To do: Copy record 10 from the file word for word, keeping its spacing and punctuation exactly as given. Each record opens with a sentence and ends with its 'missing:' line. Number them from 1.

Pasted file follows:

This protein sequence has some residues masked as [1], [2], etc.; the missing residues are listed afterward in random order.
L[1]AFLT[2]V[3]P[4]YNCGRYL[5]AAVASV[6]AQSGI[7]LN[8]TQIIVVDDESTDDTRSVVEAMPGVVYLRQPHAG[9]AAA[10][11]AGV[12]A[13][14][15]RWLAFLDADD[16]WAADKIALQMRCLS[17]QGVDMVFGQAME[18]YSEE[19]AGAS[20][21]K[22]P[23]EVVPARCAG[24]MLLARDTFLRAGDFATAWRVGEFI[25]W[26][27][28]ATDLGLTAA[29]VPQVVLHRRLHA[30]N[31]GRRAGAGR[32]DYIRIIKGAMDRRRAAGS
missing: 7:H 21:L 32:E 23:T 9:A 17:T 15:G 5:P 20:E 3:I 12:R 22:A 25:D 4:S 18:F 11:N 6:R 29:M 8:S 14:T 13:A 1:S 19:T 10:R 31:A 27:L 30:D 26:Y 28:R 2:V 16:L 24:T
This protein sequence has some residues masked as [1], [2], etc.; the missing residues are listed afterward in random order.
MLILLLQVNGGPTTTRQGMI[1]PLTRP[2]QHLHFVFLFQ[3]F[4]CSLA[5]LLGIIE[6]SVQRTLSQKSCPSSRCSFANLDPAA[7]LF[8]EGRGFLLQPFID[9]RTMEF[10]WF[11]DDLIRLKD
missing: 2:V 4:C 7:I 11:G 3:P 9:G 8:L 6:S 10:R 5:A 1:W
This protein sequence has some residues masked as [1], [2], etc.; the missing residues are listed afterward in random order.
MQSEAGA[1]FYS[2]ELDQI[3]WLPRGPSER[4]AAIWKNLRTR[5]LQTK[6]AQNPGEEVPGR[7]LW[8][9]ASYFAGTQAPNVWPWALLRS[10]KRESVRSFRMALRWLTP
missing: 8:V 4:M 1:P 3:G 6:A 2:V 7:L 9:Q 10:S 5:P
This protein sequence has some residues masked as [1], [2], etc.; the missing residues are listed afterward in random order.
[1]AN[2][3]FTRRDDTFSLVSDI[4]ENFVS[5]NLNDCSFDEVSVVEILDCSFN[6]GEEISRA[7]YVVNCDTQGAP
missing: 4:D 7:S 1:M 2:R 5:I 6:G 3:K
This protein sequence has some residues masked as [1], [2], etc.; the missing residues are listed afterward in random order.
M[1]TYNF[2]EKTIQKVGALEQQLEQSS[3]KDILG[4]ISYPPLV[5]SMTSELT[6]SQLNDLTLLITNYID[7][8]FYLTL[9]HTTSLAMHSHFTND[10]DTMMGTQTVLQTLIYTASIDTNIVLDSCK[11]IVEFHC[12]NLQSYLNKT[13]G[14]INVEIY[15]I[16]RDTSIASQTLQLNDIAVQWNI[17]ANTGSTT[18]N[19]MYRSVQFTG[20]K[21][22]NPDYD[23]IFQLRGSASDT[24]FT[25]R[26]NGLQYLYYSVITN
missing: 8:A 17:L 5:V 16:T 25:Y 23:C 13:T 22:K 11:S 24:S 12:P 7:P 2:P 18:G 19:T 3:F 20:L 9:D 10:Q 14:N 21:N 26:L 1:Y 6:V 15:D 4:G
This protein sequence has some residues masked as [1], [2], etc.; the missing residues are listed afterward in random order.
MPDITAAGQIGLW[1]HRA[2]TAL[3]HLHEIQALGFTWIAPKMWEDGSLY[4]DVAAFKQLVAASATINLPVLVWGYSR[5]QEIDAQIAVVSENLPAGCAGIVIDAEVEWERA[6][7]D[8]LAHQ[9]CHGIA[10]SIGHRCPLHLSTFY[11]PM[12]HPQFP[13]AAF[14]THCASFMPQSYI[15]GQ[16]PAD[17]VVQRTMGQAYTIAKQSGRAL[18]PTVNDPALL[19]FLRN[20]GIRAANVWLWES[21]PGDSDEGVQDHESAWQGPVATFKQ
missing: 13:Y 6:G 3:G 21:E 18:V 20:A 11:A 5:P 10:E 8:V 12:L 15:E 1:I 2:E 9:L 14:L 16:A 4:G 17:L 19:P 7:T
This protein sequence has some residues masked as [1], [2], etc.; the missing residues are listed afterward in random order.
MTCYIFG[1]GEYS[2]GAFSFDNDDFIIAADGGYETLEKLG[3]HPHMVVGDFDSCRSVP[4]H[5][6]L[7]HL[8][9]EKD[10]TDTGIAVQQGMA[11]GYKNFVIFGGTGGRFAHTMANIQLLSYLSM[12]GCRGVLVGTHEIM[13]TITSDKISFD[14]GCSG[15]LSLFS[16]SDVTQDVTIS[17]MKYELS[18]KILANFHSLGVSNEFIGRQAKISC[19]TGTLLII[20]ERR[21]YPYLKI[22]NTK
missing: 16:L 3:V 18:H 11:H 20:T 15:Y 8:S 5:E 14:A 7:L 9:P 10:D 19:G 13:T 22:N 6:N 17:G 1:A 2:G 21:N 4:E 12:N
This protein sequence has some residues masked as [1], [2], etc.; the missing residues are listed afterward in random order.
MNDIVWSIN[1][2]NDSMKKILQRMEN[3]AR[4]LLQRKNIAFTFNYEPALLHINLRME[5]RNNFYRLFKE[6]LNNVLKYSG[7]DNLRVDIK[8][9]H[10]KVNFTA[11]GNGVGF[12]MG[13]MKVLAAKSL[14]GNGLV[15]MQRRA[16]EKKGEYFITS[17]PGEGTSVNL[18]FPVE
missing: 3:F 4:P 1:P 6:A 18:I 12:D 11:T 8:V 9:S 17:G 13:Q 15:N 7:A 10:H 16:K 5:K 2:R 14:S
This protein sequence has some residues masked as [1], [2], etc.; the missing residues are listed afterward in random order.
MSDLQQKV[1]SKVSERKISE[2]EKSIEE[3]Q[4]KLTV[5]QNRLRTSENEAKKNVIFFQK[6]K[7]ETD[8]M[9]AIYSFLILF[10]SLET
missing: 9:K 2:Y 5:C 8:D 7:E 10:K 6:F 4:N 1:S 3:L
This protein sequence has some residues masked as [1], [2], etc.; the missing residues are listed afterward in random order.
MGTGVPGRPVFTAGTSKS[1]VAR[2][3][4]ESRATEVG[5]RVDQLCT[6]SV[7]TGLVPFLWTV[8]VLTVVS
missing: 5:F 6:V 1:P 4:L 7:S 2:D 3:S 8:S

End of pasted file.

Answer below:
This protein sequence has some residues masked as [1], [2], etc.; the missing residues are listed afterward in random order.
MGTGVPGRPVFTAGTSKS[1]VAR[2][3][4]ESRATEVG[5]RVDQLCT[6]SV[7]TGLVPFLWTV[8]VLTVVS
missing: 5:F 6:V 1:P 4:L 7:S 2:D 3:S 8:S